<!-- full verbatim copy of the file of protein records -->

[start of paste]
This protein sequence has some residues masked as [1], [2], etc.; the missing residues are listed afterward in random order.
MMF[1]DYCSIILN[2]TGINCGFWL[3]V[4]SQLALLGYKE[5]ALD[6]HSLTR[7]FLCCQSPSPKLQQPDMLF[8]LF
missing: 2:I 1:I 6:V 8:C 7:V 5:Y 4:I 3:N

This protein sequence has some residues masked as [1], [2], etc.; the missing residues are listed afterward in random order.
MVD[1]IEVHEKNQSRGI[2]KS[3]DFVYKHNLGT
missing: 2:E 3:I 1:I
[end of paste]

This protein sequence has some residues masked as [1], [2], etc.; the missing residues are listed afterward in random order.
MMF[1]DYCSIILN[2]TGINCGFWL[3]V[4]SQLALLGYKE[5]ALD[6]HSLTR[7]FLCCQSPSPKLQQPDMLF[8]LF
missing: 2:I 1:I 6:V 8:C 7:V 5:Y 4:I 3:N

This protein sequence has some residues masked as [1], [2], etc.; the missing residues are listed afterward in random order.
MVD[1]IEVHEKNQSRGI[2]KS[3]DFVYKHNLGT
missing: 2:E 3:I 1:I